Friday, 19 October 2012

An Acoustic Evening with Mary Chapin Carpenter and Shawn Colvin - Birmingham Symphony Hall Thursday 18th October 2012

Shawn Colvin
They may have been compatriots, musical companions and acquaintances for close on thirty years but it is only recently that Shawn Colvin and Mary Chapin Carpenter have taken a step further and combined their talents in a live performance setting. With so much synergy between their styles, and a healthy following this side of the Atlantic, it is of little surprise that this inaugural collaboration is proving a popular appeal to the UK fan base of American acoustic singer-songwriters. This short tour is bringing their ‘An Acoustic Evening with …’ to some of the nation’s established and elaborate venues with the splendid Birmingham Symphony Hall hosting a show in this evolving theatre of modernity. At the conclusion of a near two-hour deliverance of  old, borrowed and new songs the mutual effect of humble gratification circulated around the ‘close to sell-out’ hall.

The striking comparisons are evident in how these two highly acclaimed artists have crafted a vast catalogue of songs that have flittered around the edges of the country and folk music scene as well as the occasional flirtation with mainstream pop. Yet contrasts do exist in the tone of their vocal deliveries in addition to the more polished guitar sound from Carpenter when compared to the edgy and rawer vibes coming from Colvin’s frequently tuned string accompaniment. The egalitarian approach to song selection gave the audience the perfect opportunity to enjoy the contrasts and the healthy applause indicated an evenly distributed praise, although Carpenter probably has the more recent higher profile especially after a successful UK tour a couple of years ago.

Both artists have recently been proactive in the studio and took full opportunity to promote some of this new material for the first time. Highlights from Colvin’s latest release titled ALL FALL DOWN, an album featuring all the hallmark of its producer Buddy Miller, were the title track and ‘Change is on the Way’. As  usual with a Mary Chapin Carpenter release, the moods and personality of the originator is stamped all over the offering and during the evening the audience had the pleasure of listening to ‘Transcendental Reunion’, ‘What To Keep and What To Throw Away’ and ‘Chasing What’s Already Gone’ from her summer release ASHES AND ROSES. New songs are the life blood of a progressive singer-songwriter and, while nostalgia can have its appeal, it’s important such shows don’t descend into clich├ęd retro-events.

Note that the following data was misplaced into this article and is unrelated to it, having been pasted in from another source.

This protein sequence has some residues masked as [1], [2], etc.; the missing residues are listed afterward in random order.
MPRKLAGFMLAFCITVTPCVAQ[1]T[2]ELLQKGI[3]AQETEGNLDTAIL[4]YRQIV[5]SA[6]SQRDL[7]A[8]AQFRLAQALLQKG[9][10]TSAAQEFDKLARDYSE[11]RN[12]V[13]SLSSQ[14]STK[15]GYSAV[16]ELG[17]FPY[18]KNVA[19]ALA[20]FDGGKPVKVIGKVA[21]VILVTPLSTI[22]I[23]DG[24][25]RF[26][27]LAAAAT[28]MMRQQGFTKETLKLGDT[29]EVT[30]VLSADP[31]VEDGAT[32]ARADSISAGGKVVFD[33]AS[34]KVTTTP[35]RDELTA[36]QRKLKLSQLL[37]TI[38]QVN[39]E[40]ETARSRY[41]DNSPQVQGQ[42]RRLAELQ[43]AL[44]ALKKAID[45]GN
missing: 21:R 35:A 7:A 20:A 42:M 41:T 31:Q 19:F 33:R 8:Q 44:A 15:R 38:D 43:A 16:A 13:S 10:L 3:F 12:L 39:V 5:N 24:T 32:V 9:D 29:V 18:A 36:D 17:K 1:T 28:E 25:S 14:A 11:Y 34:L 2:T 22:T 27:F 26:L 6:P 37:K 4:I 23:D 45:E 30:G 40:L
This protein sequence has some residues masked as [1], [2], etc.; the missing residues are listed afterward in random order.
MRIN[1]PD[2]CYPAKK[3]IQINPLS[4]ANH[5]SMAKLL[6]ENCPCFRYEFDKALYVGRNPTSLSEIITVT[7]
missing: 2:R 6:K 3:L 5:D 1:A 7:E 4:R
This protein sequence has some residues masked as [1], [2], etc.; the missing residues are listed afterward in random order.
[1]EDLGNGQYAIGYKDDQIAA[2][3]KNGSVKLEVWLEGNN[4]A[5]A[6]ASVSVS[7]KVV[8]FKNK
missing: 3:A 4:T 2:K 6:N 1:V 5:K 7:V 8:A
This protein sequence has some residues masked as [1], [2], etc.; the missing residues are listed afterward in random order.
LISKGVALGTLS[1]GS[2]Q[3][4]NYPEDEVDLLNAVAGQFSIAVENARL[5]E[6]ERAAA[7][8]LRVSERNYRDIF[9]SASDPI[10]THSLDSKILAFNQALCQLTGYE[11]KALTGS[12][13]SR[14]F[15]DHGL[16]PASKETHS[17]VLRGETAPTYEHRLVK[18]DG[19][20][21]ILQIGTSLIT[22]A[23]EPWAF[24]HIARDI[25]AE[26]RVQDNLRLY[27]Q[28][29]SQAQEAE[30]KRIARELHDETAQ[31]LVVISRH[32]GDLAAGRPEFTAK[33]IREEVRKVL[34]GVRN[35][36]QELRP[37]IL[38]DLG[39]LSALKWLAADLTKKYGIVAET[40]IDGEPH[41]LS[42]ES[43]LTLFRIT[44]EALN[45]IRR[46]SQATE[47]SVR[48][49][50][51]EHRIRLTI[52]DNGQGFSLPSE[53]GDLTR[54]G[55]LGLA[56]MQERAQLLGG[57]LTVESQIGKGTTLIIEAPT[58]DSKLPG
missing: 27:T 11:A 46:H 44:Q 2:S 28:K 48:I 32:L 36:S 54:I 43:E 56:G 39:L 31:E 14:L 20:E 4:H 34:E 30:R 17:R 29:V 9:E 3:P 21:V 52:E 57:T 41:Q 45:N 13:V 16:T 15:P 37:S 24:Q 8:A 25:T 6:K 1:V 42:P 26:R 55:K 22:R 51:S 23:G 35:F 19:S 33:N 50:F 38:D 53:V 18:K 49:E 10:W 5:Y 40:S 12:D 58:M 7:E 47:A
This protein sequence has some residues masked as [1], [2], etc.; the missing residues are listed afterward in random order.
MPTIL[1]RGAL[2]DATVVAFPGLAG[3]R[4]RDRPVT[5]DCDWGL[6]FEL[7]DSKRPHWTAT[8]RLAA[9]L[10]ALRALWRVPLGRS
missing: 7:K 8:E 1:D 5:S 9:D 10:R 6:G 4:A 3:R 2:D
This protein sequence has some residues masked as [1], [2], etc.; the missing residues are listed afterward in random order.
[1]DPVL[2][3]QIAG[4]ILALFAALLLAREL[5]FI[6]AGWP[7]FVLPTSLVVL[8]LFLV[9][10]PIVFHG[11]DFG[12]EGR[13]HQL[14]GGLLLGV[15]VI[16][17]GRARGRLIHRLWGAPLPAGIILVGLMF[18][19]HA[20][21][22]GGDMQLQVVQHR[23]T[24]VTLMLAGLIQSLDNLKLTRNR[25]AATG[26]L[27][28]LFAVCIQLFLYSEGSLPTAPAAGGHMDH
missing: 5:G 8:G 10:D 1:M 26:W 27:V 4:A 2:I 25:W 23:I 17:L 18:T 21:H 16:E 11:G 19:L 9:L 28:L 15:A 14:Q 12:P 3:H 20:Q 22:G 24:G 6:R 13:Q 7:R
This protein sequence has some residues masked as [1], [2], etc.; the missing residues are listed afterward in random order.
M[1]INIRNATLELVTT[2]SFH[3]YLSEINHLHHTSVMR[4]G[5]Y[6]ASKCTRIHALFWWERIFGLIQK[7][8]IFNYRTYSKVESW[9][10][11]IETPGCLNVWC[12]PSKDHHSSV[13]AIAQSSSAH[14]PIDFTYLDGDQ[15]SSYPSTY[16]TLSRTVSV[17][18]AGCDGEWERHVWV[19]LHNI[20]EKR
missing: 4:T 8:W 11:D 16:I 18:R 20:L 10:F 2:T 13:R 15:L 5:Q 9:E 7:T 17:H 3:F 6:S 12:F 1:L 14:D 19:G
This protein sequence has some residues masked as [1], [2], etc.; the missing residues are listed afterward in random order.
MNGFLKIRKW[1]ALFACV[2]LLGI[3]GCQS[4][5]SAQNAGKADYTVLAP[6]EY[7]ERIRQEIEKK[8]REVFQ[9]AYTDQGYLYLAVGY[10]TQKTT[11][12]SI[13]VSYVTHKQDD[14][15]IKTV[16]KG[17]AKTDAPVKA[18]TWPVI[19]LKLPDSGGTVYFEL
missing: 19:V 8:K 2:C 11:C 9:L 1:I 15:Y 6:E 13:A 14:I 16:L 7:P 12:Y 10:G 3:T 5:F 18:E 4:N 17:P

Mary Chapin Carpenter
While on the topic of nostalgia, both artists were highly selective on choices from their back catalogue. Mary Chapin Carpenter opted for popular numbers ‘This Shirt’ and ‘The Hard Way’, while Shawn Colvin particularly impressed with ‘Round of Blues’ and the requested song ‘One Cool Remove’ which was delivered as a duet in the lengthy encore. Apart from the carefully staged solo performances of their songs, the duo occasionally paired up to provide harmonies or straight-up duets. Possibly due to the fairly newness of this venture, not all of these were perfectly synchronised and, to be a little critical, the solo slots outperformed the combined collaborations. This minor criticism could also be extended to the inter-song banter which, while probably sincere, was a touch inconsequential and lacked a little insight. Although Colvin shed some interesting light on her past experiences of playing a supporting slot while on tour with Sting many years ago.

This leads us conveniently onto the duo’s numerous interpretations of some of their favourite singer-songwriter material. Paul Simon’s ‘Only Living Boy in New York’ and ‘Someday’ by Steve Earle represented the States. Neil Finn’s ‘Four Seasons in One Day’ was a selection from down under while, in preparation for an upcoming Liverpool date, a sublime version of the Beatles’ ‘I’ll Be Back’ entertained the audience. The ladies left their best cover until last when they revisited their Nashville influence with an enjoyable version of Merle Haggard’s ‘That’s the Way Love Goes’. A rousing end to a brave venture that may or may not be repeated but did give a rare opportunity for fans to enjoy the talents of Mary Chapin Carpenter and Shawn Colvin on a single stage on one evening.

                                          Mary Chapin Carpenter - This Shirt

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